After months of hearing Democratic candidates for Philadelphia district attorney talk about fairness for defendants, Republican candidate Beth Grossman is ready to make a different case: victims of crime matter, too.

Grossman faces a daunting task in taking on Democratic candidate Larry Krasner in an overwhelmingly Democratic city, but she said her opponent, who has no experience as a prosecutor, will turn off a lot of people.

"Mr. Krasner has been backed by Occupy. He's been backed by Black Lives Matter," Grossman said in an interview. "And there are Democrats who are not far left like that, who are saying, 'This isn't sitting well with me. I'm going to vote Republican for the first time. This woman has experience, she cares about public safety.'"

Grossman, who spent 21 years in the Philadelphia DA's office, said the race will provide a stark contrast between her experience as a prosecutor and Krasner's "30 years as a defense attorney and making a career suing police officers for civil rights violations."

Clear differences

Krasner said throughout the campaign that Philadelphia and the nation need to put fewer defendants in jail and find ways to get those behind bars back into productive lives.

He wants aggressive programs to divert low-level offenders into treatment and community service, and he calls for ending the cash bail system, which he says keeps people awaiting trial in jail just because they're poor.

Grossman agrees too many people are incarcerated, a problem she attributes to a failed war on drugs. She supports current diversion programs in the DA's office, and she wants more help for inmates re-entering society.

She's not ready to embrace an end to cash bail, but she said she'd like to study the experience of New Jersey, which recently abolished the practice.

Uncontrolled seizure?

For years, Grossman headed the DA's public nuisance task force, which ran the controversial civil asset-forfeiture program.
That allows prosecutors to seize cars, houses, and cash allegedly connected to drug crimes, even if the owners themselves aren't charged.

The Pennsylvania Supreme Court recently ruled that the office went too far in taking the house of an elderly West Philadelphia woman whose son was selling drugs.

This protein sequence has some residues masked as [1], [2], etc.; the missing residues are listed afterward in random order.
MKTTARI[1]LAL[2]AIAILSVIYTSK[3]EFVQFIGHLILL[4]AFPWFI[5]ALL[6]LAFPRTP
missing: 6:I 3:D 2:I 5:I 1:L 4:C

That seizure occurred when Grossman was running the program.

Grossman said the Supreme Court's guidelines will be helpful in clarifying when property can and can't be taken. The court said that before seizing a home or car, police must have strong evidence it was used in a crime and that the owner approved of its use.

If elected, Grossman said she'll follow the court's more restrictive guidelines, but doesn't believe the program was unfair.

"The story that sometimes gets lost — and of course we have to follow the law — are those neighbors who suffer all the time by living next to a drug property," Grossman said. "And. in many ways, [forfeiture] was a tool to really promote public safety and to reduce crime and to improve property values and just to make things safer for folks on a block."

Philly roots

Grossman, 49, is a fourth-generation Philadelphian whose parents owned candy stores in Kensington and Olney. Her family moved to Huntingdon Valley when she was 4, and she graduated from Lower Moreland High School.

After earning a political science degree at Penn State, she went to Temple Law School, where she interned at the U.S attorney's office in Philadelphia. She graduated in 1993, and she became an assistant district attorney in Philadelphia.

She spent 21 years in that office, then left to become chief of staff at the city's Department of Licenses and Inspections.
She's now an attorney in private practice.

Grossman said she was a registered Democrat until 2013, when she switched to the GOP after becoming disgusted with corruption among Democratic elected officials.

Uphill climb

Grossman's strategy is to take a stand for public safety against a candidate she hopes many will see as too extreme.
But will anyone hear her message?

She needs to raise a few hundred thousand dollars for media buys and other campaign expenses, and it may be hard to convince even Republican donors to invest in a race where registered Democrats outnumber Republicans by a ratio of nearly 7-1.

Grossman said she'll get support from Republicans and moderate Democrats who regard Krasner as too liberal.

Rumors have circulated that some GOP leaders would like to replace Grossman on the ballot with a converted Democrat who could appeal to Democratic voters, perhaps an African-American candidate.

Grossman said nobody's asked her to withdraw — and she plans to be the Republican on the ballot on the Nov. 7 election.